That’s $575 less than came in while I was teaching three sections, but still one heckuva lot better than the $1,364 I’m trying to get by on now, during the costliest season of the year.

$ 1975 – 1240  nondiscretionary expenses – 800 discretionary costs =$65

Not great, but better than I’m doing now.

Of course, the only reason I’m getting by this summer is that last semester the $389 net drawdown plus the $1,574/month net teaching pay added to the Social Security left a little money in the checking account at the end of each month. Enough had accrued over four months of frugal living to almost support me while nothing but Social Security and the piddling drawdown comes in over the summer. However, I’d only be running $65 in the red, or $195 for the entire summer. It’s very likely that $195 will be left over at the end of nine months, even with the drawdown cut to a dollar a month.

How likely is it?

By the time the spring semester ended, I was about $2,500 in the black. Subtract $389 a month from that: $2,500 – ($389 · 4) = $944. Prorate that amount over the 2011 summer months to get about $315 a month. In fact, by $2011, there should be twice that much, because the monthly accrual will have occurred over two semesters, rather than this year’s single semester of earnings. $315 x 2 = $630 a month in savings for summer survival.

$  630  left from living frugally over 9 months
+1,000  summertime net drawdown
+   975 net Social Security
$2,605 net summer funding
– 1240 nondiscretionary expenses
–  800 discretionary expenses
$565 theoretically left each month

How can I count the ways I doubt that? Nevertheless, even if this estimate is two or three times too generous, I could afford to run the air conditioning! And without having to try to keep discretionary expenses to $500!!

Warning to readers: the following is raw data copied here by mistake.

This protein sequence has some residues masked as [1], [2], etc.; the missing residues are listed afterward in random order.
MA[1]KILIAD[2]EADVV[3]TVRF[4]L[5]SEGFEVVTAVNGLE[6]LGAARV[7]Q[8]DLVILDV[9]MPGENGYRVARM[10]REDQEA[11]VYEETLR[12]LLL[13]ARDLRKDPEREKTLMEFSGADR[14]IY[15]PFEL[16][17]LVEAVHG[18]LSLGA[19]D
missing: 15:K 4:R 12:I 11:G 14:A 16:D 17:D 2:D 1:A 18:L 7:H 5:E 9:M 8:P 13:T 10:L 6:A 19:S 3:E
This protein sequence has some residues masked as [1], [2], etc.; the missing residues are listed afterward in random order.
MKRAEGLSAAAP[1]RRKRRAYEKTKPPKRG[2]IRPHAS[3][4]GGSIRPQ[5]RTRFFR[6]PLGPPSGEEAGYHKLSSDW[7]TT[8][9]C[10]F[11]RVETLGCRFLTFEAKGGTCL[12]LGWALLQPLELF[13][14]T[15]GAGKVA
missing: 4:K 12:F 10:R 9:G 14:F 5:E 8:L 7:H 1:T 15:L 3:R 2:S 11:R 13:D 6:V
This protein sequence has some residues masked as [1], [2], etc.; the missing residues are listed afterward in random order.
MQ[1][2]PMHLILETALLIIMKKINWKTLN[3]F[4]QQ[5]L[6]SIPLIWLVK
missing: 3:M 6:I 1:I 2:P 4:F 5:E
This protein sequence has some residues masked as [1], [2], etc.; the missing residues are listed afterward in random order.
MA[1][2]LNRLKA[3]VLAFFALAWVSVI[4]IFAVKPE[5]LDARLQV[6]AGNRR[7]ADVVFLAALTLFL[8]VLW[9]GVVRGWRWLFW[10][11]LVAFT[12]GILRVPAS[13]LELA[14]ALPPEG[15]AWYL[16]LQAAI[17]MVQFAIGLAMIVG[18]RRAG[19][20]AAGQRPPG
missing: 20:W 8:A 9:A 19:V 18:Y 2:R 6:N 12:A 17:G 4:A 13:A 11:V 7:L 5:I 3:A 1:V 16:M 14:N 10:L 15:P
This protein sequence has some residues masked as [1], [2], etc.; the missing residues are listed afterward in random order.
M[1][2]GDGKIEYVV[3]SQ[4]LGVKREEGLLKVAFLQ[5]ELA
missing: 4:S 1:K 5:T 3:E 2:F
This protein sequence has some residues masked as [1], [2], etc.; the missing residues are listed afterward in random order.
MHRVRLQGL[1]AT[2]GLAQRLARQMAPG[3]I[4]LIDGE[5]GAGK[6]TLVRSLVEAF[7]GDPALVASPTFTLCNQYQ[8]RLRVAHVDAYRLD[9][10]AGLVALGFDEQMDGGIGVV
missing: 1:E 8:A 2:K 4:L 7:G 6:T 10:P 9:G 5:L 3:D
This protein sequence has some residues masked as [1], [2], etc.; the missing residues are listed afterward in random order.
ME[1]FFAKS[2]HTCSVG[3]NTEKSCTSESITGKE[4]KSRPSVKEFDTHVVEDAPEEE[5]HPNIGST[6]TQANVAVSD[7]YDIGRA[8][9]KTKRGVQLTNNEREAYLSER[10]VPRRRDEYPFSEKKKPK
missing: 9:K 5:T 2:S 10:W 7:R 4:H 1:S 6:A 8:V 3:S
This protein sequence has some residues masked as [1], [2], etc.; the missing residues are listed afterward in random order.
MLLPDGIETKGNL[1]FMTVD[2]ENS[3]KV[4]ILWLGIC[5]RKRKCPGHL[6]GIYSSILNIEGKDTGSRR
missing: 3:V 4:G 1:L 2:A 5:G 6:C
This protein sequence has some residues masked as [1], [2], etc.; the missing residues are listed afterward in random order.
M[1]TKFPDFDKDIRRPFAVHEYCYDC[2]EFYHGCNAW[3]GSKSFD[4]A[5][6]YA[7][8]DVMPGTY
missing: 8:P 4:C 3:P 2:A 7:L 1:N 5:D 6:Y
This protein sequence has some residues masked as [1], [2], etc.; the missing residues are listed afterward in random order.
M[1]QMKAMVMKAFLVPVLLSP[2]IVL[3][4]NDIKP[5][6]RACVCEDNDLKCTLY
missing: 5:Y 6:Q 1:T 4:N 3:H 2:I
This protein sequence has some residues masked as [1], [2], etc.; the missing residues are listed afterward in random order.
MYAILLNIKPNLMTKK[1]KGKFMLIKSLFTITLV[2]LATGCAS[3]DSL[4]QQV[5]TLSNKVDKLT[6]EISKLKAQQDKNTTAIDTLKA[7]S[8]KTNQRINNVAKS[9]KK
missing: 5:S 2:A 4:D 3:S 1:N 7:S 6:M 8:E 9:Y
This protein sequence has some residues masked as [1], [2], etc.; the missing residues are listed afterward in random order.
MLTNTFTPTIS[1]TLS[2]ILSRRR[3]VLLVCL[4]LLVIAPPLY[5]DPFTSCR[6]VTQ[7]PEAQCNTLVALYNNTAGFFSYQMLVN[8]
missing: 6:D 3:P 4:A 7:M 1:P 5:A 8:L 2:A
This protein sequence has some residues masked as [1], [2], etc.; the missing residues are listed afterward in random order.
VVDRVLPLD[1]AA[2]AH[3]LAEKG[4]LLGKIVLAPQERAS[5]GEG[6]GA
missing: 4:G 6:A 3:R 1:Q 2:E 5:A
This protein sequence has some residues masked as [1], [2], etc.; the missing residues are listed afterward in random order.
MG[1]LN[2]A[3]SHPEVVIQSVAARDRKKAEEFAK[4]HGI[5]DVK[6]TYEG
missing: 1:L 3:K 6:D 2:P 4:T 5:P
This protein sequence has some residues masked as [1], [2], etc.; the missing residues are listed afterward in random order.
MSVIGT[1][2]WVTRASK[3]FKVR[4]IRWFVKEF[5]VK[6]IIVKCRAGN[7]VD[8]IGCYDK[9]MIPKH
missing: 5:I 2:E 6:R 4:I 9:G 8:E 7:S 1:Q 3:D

Matter of fact, with $565 a month left over, I could afford to go someplace to get out of this unholy heat for awhile! In theory, that would amount to $1,695 of summer vacation money. Holy mackerel! That would put me up in Santa Fe for almost a week!

Assuming I take my shopping cart and sleep under a freeway overpass…

Speaking of the scheme to cut the $800/month discretionary budget to $500 over the summer, that one didn’t work. The $300 air-conditioning repair pushed the June-July expenses for that budget cycle, which ended yesterday, right back up to $800. In fact, I spent about $12 more than $800.

It could have come out of monthly diddle-it-away savings. However,

a) that comes under the heading of robbing Peter to pay Paul; and
b) I’m trying to revive that savings account, which was much impoverished by the clothing spree and the glasses fling. It will take another three months to recover from those spending frenzies.

So, I decided to cover the AC repair bill with cash flow. {sigh}

Pretty clearly, it’s unrealistic to think I can cover discretionary expenses on $5o0 a month. Most months I don’t spend $800, but on average since January I’ve come in only $42 under budget. To get day-to-day costs down to $500 a month, I’d have to stop eating.

And it must be said: not living like an anchorite would make a 112-degree day a lot more tolerable.

2 thoughts on “CLICK! Why didn’t I think of this one before?”

  1. I swear, I can’t read one of your posts without having to google at least one word so I can understand what you are talking about! This time it was “anchorite” = ascetic hermits. Okay, that was interesting. You are increasing my vocabulary A LOT, but I am going to kick and scream while you do it.

    Have you ever thought about renting a room (no no not to me – I’m not really a stalker). But if you could find the right person (there’s the catch) you could have an extra what? $400-$500 a month? Just a thought. . .

    Okay, got my on-line dictionary ready for the NEXT volcabulary word!